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Two Nobel prizes in scientific field
What is the meaning of "he is the only person to have won two Nobel prizes in a Scientific field"? Perhaps a translation error?
Is Chemistry not a "Scientific field"? If it is, then Marie Curie and Frederick Sanger both also have two "Scientific" Nobels.
I plan to edit to something like "He is one of only three people, the others being Marie Curie and Frederick Sanger, to have won two Nobel prizes in scientific fields, and the only person to have won two Nobels in physics."
--Ethelred 05:25, 5 December 2005 (UTC)
- Perhaps the original author meant that Bardeen was the first to win two Nobels in the same scientific field -- a feat which was later equaled by chemist Frederick Sanger.
Hi, added a quote from Bardeen's first postdoctoral student, Ted Poppelbaum, who settled at UIUC and became a professor in the CS dept. Bardeen was a very unassuming man, not good at taking credit for himself, and in CU he was known to more people for throwing great cookouts than for having invented the transistor.
--systemBuilder 24 April 2006
This Bio Has Great information on one of the smartest person to ever live
More improvement needed
The biography of John Bardeen is good. However, this biography should be improved. This biography should be one of the best biographies on Wikipedia. Masterpiece2000 08:26, 27 October 2007 (UTC)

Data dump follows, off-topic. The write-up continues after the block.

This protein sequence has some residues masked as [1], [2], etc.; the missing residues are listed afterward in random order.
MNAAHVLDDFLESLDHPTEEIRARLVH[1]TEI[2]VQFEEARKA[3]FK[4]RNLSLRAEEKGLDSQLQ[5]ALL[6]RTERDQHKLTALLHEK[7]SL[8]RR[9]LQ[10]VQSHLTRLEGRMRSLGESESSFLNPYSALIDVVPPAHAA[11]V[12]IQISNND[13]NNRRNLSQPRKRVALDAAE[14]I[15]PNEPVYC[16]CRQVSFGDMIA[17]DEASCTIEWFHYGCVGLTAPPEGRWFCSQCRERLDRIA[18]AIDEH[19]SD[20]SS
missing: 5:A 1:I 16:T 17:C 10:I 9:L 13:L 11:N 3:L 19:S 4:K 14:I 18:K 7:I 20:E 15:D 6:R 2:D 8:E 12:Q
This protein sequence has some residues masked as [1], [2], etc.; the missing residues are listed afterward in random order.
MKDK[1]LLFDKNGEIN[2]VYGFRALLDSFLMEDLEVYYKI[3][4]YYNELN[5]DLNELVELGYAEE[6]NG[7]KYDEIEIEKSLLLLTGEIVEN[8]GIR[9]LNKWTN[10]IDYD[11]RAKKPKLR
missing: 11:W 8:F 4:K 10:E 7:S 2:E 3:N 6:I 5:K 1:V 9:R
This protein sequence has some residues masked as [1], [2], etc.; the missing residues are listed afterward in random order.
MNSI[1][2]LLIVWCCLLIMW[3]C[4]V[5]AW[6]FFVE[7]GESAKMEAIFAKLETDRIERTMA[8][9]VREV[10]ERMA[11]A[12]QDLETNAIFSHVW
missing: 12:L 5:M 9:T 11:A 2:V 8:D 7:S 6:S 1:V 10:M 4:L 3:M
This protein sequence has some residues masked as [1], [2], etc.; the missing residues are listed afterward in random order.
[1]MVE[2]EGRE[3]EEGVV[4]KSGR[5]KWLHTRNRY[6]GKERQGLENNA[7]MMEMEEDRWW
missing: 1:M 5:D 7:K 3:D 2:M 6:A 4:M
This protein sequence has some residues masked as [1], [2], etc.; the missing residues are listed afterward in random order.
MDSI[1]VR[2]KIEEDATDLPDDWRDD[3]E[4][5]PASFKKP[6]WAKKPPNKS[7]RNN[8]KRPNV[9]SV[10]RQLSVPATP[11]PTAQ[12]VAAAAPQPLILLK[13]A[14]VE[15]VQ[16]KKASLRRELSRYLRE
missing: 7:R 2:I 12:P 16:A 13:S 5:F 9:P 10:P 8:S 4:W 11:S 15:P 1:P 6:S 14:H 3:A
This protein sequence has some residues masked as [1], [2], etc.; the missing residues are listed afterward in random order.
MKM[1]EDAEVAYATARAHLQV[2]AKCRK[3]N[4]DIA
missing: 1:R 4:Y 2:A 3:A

Whats that line "Hi Im bored" doing there?? --188.8.131.52 15:44, 8 November 2007 (UTC)
- Well, a user has vandalized the page. I have removed the vandalism. Masterpiece2000 10:12, 9 November 2007 (UTC)
More improvement is needed!
I question whether the image of John Bardeen is, in fact, in the public domain.
The justification says that it's a work of Fermilab (i.e. US govt agency and therefore public domain). The picture has simply been lifted from a 2003 Fermilab page: that doesn't prove they created it.
In fact, the image appears (possibly for the first time) on the 1972 Nobel Prize citation: http://nobelprize.org/nobel_prizes/physics/laureates/1972/
I assume it was created in 1972, possibly by the Nobel Foundation. If so, it's a copyright image owned by Nobel.
I've now checked this out a bit more. The image is *not* public domain, so far as I can tell. I believe it is (C) Nobel Foundation 1972. See this page: http://nobelprize.org/nobelweb/terms_use.html "...permission from the Nobel Foundation, and in certain cases from the photographer, is required.If permission is granted "© The Nobel Foundation" and the photographer must be indicated."
BCS theory for superconductivity is as much important as transistor and semiconductors. Superconductivity shouldn't be reduced to something that is used in MRI imaging. — Preceding unsigned comment added by 184.108.40.206 (talk) 01:39, 8 March 2012 (UTC)